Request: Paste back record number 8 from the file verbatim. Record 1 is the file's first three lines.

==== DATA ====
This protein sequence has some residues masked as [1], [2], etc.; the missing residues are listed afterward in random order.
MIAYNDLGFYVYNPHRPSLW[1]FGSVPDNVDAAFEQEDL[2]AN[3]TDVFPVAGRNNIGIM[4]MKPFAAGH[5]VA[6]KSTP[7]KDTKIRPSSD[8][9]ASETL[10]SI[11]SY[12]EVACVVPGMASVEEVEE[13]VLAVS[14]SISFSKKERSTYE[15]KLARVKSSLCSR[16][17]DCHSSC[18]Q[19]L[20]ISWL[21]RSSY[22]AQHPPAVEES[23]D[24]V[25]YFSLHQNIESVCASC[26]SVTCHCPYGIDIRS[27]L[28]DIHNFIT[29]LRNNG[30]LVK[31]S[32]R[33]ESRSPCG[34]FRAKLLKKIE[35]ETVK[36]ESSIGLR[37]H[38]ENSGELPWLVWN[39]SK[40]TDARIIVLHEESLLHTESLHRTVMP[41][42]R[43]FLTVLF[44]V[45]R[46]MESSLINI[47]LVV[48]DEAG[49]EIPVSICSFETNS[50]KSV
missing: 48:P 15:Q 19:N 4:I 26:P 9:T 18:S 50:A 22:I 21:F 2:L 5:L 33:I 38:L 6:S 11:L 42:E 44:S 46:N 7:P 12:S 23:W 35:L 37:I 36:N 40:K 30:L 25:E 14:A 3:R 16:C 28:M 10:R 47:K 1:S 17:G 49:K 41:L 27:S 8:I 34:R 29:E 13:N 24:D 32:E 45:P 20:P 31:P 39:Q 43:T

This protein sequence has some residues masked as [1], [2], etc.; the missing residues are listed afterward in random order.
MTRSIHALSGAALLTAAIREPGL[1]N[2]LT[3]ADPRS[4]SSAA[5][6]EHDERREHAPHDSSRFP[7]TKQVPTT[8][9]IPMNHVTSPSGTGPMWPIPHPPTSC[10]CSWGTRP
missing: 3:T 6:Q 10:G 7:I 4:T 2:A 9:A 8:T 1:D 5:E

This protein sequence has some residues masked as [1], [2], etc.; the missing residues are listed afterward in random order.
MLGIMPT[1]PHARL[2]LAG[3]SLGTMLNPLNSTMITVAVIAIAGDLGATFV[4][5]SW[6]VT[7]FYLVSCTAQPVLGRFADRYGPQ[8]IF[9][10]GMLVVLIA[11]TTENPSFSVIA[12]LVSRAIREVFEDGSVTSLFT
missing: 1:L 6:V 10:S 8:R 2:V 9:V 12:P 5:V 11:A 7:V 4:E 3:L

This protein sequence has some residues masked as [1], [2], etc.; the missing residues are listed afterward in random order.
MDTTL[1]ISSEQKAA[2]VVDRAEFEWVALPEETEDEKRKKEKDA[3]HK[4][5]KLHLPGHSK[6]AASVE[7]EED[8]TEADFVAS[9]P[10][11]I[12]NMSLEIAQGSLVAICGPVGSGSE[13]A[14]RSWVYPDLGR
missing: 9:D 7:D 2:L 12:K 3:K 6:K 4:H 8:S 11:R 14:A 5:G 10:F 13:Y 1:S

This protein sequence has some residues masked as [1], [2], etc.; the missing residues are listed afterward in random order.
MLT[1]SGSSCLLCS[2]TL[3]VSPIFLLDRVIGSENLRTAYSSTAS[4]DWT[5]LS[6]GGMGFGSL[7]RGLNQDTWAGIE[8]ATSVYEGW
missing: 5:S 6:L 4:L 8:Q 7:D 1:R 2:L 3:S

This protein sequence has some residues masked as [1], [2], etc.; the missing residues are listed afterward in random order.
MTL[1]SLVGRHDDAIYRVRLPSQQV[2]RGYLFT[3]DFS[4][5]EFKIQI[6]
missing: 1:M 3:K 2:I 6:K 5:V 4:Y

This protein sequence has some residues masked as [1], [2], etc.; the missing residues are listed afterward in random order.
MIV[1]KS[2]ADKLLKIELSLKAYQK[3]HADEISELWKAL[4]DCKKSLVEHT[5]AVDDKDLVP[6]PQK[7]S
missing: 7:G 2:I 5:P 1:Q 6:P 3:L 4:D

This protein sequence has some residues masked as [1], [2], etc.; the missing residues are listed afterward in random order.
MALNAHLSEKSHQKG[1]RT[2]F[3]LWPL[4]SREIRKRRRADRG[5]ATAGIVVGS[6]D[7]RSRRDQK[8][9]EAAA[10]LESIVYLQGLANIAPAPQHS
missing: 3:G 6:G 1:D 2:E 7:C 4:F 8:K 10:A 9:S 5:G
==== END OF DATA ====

This protein sequence has some residues masked as [1], [2], etc.; the missing residues are listed afterward in random order.
MALNAHLSEKSHQKG[1]RT[2]F[3]LWPL[4]SREIRKRRRADRG[5]ATAGIVVGS[6]D[7]RSRRDQK[8][9]EAAA[10]LESIVYLQGLANIAPAPQHS
missing: 3:G 6:G 1:D 2:E 7:C 4:F 8:K 10:A 9:S 5:G